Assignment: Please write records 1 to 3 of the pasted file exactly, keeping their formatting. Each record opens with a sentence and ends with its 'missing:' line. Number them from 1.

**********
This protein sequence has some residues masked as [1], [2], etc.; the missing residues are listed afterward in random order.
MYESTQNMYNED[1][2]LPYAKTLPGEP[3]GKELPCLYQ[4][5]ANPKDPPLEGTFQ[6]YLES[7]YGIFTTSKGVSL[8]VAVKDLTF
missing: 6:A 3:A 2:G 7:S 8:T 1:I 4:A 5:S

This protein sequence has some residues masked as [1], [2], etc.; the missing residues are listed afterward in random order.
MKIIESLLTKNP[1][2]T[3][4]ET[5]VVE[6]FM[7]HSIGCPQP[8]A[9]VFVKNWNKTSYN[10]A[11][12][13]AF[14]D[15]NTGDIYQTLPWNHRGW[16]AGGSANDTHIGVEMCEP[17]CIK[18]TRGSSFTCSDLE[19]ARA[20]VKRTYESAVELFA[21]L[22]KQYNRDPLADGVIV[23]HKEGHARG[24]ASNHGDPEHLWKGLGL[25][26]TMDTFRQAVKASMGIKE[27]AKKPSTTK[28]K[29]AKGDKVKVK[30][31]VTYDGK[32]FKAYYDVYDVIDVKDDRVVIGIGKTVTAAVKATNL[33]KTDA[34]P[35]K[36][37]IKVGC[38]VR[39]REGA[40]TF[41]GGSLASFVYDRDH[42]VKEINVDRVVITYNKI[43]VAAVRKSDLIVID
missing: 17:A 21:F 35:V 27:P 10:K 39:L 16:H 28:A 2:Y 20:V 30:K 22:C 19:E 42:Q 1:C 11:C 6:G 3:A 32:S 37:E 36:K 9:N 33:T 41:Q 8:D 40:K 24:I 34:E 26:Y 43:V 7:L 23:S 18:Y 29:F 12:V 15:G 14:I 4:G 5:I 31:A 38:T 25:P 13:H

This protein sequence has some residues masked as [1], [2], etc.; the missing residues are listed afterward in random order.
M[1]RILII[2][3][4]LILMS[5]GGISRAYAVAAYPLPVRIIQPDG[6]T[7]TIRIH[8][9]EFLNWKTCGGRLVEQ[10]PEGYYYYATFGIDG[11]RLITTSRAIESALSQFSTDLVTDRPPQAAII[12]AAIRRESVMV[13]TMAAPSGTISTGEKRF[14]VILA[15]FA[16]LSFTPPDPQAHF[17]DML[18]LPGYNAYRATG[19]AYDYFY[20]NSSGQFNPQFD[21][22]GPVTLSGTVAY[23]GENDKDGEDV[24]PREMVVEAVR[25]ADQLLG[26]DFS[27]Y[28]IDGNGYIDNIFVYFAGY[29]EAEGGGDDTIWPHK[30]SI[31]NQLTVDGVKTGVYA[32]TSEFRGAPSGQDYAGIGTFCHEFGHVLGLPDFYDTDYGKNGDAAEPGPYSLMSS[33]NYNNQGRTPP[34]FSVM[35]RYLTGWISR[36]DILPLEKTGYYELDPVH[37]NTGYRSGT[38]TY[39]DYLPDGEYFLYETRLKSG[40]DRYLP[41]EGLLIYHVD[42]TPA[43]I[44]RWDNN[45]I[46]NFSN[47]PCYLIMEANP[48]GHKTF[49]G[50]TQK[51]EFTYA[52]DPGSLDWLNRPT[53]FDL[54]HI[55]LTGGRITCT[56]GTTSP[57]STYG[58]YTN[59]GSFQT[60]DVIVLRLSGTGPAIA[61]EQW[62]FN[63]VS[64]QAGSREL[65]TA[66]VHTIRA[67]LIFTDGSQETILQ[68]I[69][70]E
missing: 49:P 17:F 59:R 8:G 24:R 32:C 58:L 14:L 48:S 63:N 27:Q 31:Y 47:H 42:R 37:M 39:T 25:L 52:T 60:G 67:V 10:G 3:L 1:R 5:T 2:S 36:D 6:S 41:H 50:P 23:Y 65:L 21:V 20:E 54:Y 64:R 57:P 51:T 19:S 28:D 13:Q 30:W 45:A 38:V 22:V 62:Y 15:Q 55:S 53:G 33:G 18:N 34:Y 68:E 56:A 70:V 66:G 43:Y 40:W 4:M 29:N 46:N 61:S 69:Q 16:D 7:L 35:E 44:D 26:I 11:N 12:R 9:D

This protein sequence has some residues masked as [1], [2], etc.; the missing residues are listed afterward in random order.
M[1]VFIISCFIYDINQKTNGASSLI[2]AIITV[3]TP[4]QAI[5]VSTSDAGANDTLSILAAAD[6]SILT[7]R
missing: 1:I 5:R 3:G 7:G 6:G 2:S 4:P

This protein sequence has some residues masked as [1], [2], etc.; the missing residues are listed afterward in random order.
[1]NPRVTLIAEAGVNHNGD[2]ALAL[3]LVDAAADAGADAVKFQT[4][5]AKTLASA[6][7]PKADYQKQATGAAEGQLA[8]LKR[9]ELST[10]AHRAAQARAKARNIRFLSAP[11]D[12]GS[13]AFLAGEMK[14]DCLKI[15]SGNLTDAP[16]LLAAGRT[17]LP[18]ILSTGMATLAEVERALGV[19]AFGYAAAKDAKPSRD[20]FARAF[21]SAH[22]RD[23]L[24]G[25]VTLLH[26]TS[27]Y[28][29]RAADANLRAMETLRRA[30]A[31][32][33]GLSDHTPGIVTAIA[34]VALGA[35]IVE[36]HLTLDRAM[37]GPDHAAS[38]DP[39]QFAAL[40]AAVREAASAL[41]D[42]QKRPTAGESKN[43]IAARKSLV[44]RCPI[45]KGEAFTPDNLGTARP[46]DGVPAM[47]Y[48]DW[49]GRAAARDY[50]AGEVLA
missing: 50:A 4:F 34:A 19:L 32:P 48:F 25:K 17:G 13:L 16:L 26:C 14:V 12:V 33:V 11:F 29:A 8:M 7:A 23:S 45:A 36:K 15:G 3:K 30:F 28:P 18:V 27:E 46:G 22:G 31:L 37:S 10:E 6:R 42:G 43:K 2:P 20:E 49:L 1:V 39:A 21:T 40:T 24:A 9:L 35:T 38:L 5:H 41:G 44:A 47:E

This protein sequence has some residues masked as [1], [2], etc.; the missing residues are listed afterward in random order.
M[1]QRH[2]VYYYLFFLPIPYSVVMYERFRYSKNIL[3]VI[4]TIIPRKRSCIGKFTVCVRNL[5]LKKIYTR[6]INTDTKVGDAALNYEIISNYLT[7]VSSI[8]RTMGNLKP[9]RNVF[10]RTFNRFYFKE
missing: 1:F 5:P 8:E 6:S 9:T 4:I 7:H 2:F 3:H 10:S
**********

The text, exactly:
This protein sequence has some residues masked as [1], [2], etc.; the missing residues are listed afterward in random order.
MYESTQNMYNED[1][2]LPYAKTLPGEP[3]GKELPCLYQ[4][5]ANPKDPPLEGTFQ[6]YLES[7]YGIFTTSKGVSL[8]VAVKDLTF
missing: 6:A 3:A 2:G 7:S 8:T 1:I 4:A 5:S

This protein sequence has some residues masked as [1], [2], etc.; the missing residues are listed afterward in random order.
MKIIESLLTKNP[1][2]T[3][4]ET[5]VVE[6]FM[7]HSIGCPQP[8]A[9]VFVKNWNKTSYN[10]A[11][12][13]AF[14]D[15]NTGDIYQTLPWNHRGW[16]AGGSANDTHIGVEMCEP[17]CIK[18]TRGSSFTCSDLE[19]ARA[20]VKRTYESAVELFA[21]L[22]KQYNRDPLADGVIV[23]HKEGHARG[24]ASNHGDPEHLWKGLGL[25][26]TMDTFRQAVKASMGIKE[27]AKKPSTTK[28]K[29]AKGDKVKVK[30][31]VTYDGK[32]FKAYYDVYDVIDVKDDRVVIGIGKTVTAAVKATNL[33]KTDA[34]P[35]K[36][37]IKVGC[38]VR[39]REGA[40]TF[41]GGSLASFVYDRDH[42]VKEINVDRVVITYNKI[43]VAAVRKSDLIVID
missing: 17:A 21:F 35:V 27:P 10:K 39:L 16:H 28:A 2:Y 20:V 30:K 22:C 19:E 42:Q 1:C 11:C 6:G 3:A 32:S 37:E 36:K 9:N 33:T 41:Q 8:D 40:K 24:I 34:E 26:Y 43:V 7:L 23:S 18:Y 29:F 12:V 15:G 14:I 4:G 5:I 31:A 38:T 25:P 13:H

This protein sequence has some residues masked as [1], [2], etc.; the missing residues are listed afterward in random order.
M[1]RILII[2][3][4]LILMS[5]GGISRAYAVAAYPLPVRIIQPDG[6]T[7]TIRIH[8][9]EFLNWKTCGGRLVEQ[10]PEGYYYYATFGIDG[11]RLITTSRAIESALSQFSTDLVTDRPPQAAII[12]AAIRRESVMV[13]TMAAPSGTISTGEKRF[14]VILA[15]FA[16]LSFTPPDPQAHF[17]DML[18]LPGYNAYRATG[19]AYDYFY[20]NSSGQFNPQFD[21][22]GPVTLSGTVAY[23]GENDKDGEDV[24]PREMVVEAVR[25]ADQLLG[26]DFS[27]Y[28]IDGNGYIDNIFVYFAGY[29]EAEGGGDDTIWPHK[30]SI[31]NQLTVDGVKTGVYA[32]TSEFRGAPSGQDYAGIGTFCHEFGHVLGLPDFYDTDYGKNGDAAEPGPYSLMSS[33]NYNNQGRTPP[34]FSVM[35]RYLTGWISR[36]DILPLEKTGYYELDPVH[37]NTGYRSGT[38]TY[39]DYLPDGEYFLYETRLKSG[40]DRYLP[41]EGLLIYHVD[42]TPA[43]I[44]RWDNN[45]I[46]NFSN[47]PCYLIMEANP[48]GHKTF[49]G[50]TQK[51]EFTYA[52]DPGSLDWLNRPT[53]FDL[54]HI[55]LTGGRITCT[56]GTTSP[57]STYG[58]YTN[59]GSFQT[60]DVIVLRLSGTGPAIA[61]EQW[62]FN[63]VS[64]QAGSREL[65]TA[66]VHTIRA[67]LIFTDGSQETILQ[68]I[69][70]E
missing: 49:P 17:F 59:R 8:G 24:R 32:C 58:L 14:L 48:S 63:N 27:Q 31:Y 47:H 42:R 37:M 39:T 25:L 52:T 60:G 67:V 10:G 3:L 1:R 5:T 2:S 36:D 6:S 41:H 50:P 23:Y 65:L 21:V 20:E 54:Y 64:R 57:P 51:T 19:S 28:D 13:Q 30:W 45:A 38:V 22:V 62:Y 15:Q 55:S 53:G 33:G 18:N 34:Y 68:E 56:A 70:V 66:G 43:Y 40:W 4:M 29:N 46:N 61:S 69:Q 16:D 7:L 35:E 44:D 26:I 11:N 12:R 9:D